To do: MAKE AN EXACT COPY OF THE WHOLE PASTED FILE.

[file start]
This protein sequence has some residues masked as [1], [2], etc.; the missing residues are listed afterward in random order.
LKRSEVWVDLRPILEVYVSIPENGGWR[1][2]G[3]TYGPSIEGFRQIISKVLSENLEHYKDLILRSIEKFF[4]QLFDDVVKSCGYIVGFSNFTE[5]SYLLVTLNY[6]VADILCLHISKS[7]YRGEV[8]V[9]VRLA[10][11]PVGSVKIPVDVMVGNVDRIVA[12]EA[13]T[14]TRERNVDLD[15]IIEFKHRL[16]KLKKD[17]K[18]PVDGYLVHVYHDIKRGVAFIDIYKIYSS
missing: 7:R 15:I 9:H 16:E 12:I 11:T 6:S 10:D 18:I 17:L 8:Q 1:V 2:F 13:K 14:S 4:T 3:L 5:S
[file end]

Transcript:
This protein sequence has some residues masked as [1], [2], etc.; the missing residues are listed afterward in random order.
LKRSEVWVDLRPILEVYVSIPENGGWR[1][2]G[3]TYGPSIEGFRQIISKVLSENLEHYKDLILRSIEKFF[4]QLFDDVVKSCGYIVGFSNFTE[5]SYLLVTLNY[6]VADILCLHISKS[7]YRGEV[8]V[9]VRLA[10][11]PVGSVKIPVDVMVGNVDRIVA[12]EA[13]T[14]TRERNVDLD[15]IIEFKHRL[16]KLKKD[17]K[18]PVDGYLVHVYHDIKRGVAFIDIYKIYSS
missing: 7:R 15:I 9:H 16:E 12:I 11:T 6:S 10:D 18:I 17:L 8:Q 1:V 2:F 13:K 14:S 4:T 3:L 5:S